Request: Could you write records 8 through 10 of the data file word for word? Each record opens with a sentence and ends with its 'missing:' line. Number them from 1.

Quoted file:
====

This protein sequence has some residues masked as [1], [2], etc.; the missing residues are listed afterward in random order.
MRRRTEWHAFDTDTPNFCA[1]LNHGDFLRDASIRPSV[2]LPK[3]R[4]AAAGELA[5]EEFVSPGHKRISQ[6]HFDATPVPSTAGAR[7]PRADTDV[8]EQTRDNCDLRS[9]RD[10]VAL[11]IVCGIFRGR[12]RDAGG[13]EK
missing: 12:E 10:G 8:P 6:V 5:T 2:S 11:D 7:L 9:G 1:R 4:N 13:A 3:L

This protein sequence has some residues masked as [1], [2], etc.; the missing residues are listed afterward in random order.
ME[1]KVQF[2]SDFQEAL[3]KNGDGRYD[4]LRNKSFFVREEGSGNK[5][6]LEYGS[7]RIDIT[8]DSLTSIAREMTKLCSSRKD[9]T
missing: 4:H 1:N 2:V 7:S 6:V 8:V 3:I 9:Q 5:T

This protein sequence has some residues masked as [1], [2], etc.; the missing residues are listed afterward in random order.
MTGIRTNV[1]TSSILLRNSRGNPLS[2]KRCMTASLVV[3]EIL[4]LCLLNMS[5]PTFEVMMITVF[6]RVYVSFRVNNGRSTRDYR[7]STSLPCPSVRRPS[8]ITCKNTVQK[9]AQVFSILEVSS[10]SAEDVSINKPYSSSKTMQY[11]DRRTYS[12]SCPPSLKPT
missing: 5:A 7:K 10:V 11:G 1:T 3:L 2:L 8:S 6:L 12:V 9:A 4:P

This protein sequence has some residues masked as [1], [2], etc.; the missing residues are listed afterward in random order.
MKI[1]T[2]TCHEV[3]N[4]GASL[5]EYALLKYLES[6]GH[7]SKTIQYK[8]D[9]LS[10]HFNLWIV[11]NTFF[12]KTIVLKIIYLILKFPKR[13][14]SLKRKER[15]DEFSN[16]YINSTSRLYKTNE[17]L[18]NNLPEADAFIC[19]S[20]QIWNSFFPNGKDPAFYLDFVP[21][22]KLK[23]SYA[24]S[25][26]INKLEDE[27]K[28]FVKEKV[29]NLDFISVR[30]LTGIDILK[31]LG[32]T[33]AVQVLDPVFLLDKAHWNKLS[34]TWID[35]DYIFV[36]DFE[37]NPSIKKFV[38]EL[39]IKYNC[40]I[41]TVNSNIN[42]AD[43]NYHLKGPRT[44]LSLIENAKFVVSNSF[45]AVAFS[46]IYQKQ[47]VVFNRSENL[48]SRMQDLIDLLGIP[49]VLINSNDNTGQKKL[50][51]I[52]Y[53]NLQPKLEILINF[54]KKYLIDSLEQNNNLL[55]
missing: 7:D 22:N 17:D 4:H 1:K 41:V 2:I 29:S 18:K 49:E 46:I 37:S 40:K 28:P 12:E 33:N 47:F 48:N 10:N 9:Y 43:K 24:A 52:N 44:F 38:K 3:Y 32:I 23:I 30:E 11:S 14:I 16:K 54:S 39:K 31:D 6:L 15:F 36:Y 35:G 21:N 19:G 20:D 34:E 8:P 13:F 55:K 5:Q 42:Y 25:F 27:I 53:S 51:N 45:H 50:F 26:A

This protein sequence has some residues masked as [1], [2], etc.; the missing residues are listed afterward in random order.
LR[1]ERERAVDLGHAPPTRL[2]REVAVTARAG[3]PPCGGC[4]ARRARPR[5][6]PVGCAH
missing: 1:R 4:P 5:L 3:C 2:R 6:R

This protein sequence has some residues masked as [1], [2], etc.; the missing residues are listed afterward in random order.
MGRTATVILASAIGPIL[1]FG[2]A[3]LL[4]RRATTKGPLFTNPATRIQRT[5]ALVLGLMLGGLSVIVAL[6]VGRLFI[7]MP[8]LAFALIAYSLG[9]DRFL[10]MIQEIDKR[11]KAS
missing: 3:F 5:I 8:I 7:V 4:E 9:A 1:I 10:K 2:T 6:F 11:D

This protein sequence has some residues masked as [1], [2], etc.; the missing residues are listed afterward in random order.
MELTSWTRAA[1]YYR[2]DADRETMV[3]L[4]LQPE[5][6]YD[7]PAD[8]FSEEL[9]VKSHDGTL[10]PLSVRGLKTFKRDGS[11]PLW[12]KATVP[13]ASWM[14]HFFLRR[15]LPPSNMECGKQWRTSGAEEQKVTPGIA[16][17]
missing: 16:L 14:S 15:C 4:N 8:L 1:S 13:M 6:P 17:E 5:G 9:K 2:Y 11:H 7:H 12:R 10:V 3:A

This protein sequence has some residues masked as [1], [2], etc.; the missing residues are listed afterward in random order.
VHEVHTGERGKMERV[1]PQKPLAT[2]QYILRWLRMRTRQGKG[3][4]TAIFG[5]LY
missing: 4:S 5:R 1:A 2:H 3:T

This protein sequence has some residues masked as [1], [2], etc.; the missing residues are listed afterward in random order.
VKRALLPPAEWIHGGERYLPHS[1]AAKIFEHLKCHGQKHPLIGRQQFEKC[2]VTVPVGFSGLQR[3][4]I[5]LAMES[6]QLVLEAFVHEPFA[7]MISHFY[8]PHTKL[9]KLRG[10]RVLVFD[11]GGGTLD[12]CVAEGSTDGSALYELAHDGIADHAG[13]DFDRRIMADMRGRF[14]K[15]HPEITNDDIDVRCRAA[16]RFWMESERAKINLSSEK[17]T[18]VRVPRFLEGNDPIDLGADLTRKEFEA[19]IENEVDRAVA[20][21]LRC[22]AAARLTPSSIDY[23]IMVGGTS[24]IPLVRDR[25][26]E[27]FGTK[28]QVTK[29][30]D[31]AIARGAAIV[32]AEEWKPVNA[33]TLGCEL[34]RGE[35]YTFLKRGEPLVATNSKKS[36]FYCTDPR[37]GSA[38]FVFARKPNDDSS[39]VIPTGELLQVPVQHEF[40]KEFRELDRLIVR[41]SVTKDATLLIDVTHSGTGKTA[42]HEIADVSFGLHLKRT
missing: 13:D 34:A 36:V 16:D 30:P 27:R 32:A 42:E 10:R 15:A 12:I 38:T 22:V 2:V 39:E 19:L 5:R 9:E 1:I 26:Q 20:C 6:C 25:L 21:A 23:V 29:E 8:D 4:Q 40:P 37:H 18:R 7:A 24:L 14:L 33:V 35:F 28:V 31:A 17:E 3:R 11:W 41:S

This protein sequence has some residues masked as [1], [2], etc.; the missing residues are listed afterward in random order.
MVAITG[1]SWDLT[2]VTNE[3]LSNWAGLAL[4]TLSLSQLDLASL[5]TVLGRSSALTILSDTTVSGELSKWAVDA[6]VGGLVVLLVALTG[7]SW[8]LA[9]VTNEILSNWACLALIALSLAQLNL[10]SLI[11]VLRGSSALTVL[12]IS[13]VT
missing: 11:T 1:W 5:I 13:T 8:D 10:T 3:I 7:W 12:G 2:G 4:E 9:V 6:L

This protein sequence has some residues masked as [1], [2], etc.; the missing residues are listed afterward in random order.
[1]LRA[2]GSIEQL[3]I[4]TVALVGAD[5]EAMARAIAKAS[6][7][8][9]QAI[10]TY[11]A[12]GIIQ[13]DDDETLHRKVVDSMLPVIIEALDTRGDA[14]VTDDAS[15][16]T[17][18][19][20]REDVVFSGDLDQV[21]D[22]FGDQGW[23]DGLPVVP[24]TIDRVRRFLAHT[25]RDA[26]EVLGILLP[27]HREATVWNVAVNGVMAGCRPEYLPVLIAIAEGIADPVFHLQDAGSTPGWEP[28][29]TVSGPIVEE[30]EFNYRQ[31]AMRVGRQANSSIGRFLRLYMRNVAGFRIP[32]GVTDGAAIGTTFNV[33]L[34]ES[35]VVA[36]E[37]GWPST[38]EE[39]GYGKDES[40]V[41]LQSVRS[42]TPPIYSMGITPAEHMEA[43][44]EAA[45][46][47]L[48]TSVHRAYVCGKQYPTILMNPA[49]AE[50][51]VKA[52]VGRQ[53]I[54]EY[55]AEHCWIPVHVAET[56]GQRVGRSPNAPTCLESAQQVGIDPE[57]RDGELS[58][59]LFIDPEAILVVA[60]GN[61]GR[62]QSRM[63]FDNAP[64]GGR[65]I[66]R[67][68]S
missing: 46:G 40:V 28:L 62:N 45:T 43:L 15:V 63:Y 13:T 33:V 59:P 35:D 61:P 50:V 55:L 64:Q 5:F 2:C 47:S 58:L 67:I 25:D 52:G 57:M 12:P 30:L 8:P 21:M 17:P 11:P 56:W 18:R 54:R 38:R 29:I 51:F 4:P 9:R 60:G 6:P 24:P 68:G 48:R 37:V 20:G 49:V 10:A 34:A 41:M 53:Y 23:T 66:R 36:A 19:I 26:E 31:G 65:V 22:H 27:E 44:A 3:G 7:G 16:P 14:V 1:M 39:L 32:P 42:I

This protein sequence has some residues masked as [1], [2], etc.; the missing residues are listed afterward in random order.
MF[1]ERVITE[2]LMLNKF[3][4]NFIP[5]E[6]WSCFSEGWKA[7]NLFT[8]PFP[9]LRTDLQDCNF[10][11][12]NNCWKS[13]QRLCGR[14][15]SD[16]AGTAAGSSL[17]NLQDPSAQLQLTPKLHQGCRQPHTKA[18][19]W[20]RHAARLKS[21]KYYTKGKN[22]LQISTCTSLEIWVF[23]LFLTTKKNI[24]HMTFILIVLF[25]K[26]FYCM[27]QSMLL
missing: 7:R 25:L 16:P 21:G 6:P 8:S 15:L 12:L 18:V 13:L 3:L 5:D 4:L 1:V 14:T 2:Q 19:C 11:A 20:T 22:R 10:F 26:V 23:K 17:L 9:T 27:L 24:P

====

This protein sequence has some residues masked as [1], [2], etc.; the missing residues are listed afterward in random order.
VHEVHTGERGKMERV[1]PQKPLAT[2]QYILRWLRMRTRQGKG[3][4]TAIFG[5]LY
missing: 4:S 5:R 1:A 2:H 3:T

This protein sequence has some residues masked as [1], [2], etc.; the missing residues are listed afterward in random order.
VKRALLPPAEWIHGGERYLPHS[1]AAKIFEHLKCHGQKHPLIGRQQFEKC[2]VTVPVGFSGLQR[3][4]I[5]LAMES[6]QLVLEAFVHEPFA[7]MISHFY[8]PHTKL[9]KLRG[10]RVLVFD[11]GGGTLD[12]CVAEGSTDGSALYELAHDGIADHAG[13]DFDRRIMADMRGRF[14]K[15]HPEITNDDIDVRCRAA[16]RFWMESERAKINLSSEK[17]T[18]VRVPRFLEGNDPIDLGADLTRKEFEA[19]IENEVDRAVA[20][21]LRC[22]AAARLTPSSIDY[23]IMVGGTS[24]IPLVRDR[25][26]E[27]FGTK[28]QVTK[29][30]D[31]AIARGAAIV[32]AEEWKPVNA[33]TLGCEL[34]RGE[35]YTFLKRGEPLVATNSKKS[36]FYCTDPR[37]GSA[38]FVFARKPNDDSS[39]VIPTGELLQVPVQHEF[40]KEFRELDRLIVR[41]SVTKDATLLIDVTHSGTGKTA[42]HEIADVSFGLHLKRT
missing: 13:D 34:A 36:V 16:D 30:P 27:R 32:A 42:E 10:R 15:A 12:I 38:T 22:V 2:V 39:E 19:L 5:R 9:E 1:I 26:Q 20:C 6:C 25:L 21:A 23:V 29:E 8:D 4:Q 40:P 37:H 18:R 7:A 24:L 14:L 33:V 35:F 28:V 31:A 17:E 3:R 11:W 41:S

This protein sequence has some residues masked as [1], [2], etc.; the missing residues are listed afterward in random order.
MVAITG[1]SWDLT[2]VTNE[3]LSNWAGLAL[4]TLSLSQLDLASL[5]TVLGRSSALTILSDTTVSGELSKWAVDA[6]VGGLVVLLVALTG[7]SW[8]LA[9]VTNEILSNWACLALIALSLAQLNL[10]SLI[11]VLRGSSALTVL[12]IS[13]VT
missing: 11:T 1:W 5:I 13:T 8:D 10:T 3:I 7:W 12:G 2:G 4:E 9:V 6:L